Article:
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Faculty of Law
UNB Fredericton

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Aldéa Landry receives the Ilsa Greenblatt Shore Award

The Honourable Aldéa Landry, CM, PC, QC has been chosen as the recipient of the prestigious Ilsa Greenblatt Shore Distinguished Graduate Award. Named in honour of the late Dr. Shore, a former UNB Board of Governors chair and graduate (BA/BEd ’71, LLB ’79), this award recognizes the outstanding achievements of UNB Law alumni in the legal profession, public service, business world and community—locally, nationally and globally.

Landry said she is humbled and surprised to be receiving the award. “It was unexpected for me,” said Landry. “I am particularly grateful as I knew Ilsa from my time on the UNB board. I have the utmost admiration and respect for her.” Landry has a special connection to the award: her late husband, J. Fernand Landry, is a former recipient. “On a more emotional note, my husband received this award posthumously in 2000. It feels like I am following in his footsteps.”

Landry’s career can be encapsulated in one word: extraordinary. After graduating with a Bachelor of Laws from UNB in 1971, she served four years as legal counsel with the New Brunswick Department of Justice working on the Revised Statutes of New Brunswick Project. She later transitioned to the role of Director of Legal Translation and Computerization. In 1977, Landry began a ten-year journey in private practice, co-founding the Bathurst law firm of Tremblay, Landry, Landry. During this time, she practiced corporate, municipal, and family law. Landry’s influential career in politics began in 1987 when she was elected MLA for the Shippagan-les-Îles riding. That same year she became the first Acadian woman named to the New Brunswick Cabinet. She spent four years as Deputy Premier of New Brunswick during Frank McKenna’s premiership. From 1991 to 1993, she co-chaired the New Brunswick Commission on Excellence in Education with former UNB President, Dr. James Downey. Landry has spent the last twenty-six years as president of Landal Inc., a Moncton-based consulting firm offering organizational and business development services and international cooperation services. She also serves as vice-president of the immigration and diversity consulting firm, Diversis Inc.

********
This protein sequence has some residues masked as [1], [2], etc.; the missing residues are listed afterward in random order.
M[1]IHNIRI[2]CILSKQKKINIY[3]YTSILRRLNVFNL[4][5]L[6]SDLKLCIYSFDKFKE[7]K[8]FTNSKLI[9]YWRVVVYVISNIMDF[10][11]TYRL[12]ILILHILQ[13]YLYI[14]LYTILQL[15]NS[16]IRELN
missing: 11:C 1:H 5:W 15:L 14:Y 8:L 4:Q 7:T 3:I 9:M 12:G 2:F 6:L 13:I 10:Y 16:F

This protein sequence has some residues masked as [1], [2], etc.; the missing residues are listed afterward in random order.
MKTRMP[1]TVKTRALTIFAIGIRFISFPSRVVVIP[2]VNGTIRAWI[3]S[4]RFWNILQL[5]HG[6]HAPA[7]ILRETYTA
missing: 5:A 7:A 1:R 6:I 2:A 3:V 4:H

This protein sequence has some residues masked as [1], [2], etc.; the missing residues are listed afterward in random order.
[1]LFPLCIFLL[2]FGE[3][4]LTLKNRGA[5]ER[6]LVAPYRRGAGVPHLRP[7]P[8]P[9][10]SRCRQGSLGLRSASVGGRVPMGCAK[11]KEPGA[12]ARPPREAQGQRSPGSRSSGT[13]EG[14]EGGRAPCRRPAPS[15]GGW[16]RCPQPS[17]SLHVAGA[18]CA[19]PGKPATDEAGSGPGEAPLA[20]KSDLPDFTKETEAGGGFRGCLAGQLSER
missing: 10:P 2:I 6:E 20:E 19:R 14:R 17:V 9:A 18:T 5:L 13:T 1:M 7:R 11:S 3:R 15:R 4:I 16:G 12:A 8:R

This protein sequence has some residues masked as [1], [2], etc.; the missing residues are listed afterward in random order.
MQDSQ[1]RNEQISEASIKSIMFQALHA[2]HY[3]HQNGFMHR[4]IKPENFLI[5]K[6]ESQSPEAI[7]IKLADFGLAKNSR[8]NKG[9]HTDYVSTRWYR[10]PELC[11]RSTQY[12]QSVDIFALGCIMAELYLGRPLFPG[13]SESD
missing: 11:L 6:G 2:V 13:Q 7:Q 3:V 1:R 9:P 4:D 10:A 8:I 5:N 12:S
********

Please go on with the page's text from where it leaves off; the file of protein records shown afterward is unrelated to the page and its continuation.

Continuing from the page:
Landry believes that law graduates can and should strive for more and never settle for “good enough.” “I urge law students and graduates to be proud of our profession,” said Landry. “A law degree is like a master key; it can open doors to many careers. It is important that you do not limit yourself to one area: make sure you are open to change, take calculated risks and seize opportunities. Strive to be a game changer within the profession, community, anything that you do.”

Landry was ranked among the Top 100: Canada’s Most Powerful Women by the Women’s Executive Network (2009, 2010). She has long been a proponent of expanding the role of women in leadership positions and values her ability to mentor, coach, and sponsor young women. “We need to encourage young women that they can go to law school and access these leadership positions. If women were proportionally represented in senior management, we would see a much different approach to business and a different world.”

Dean Kleefeld is honoured to present this award to such a deserving recipient. “Aldéa Landry embodies the qualities represented by the Ilsa Greenblatt Shore Award,” he said. “She has an outstanding record of public and community service and steadfast commitment to the legal profession. She has been a successful lawyer and is a dedicated business woman who is helping pave the way for future female leaders in business, politics, and the community.”

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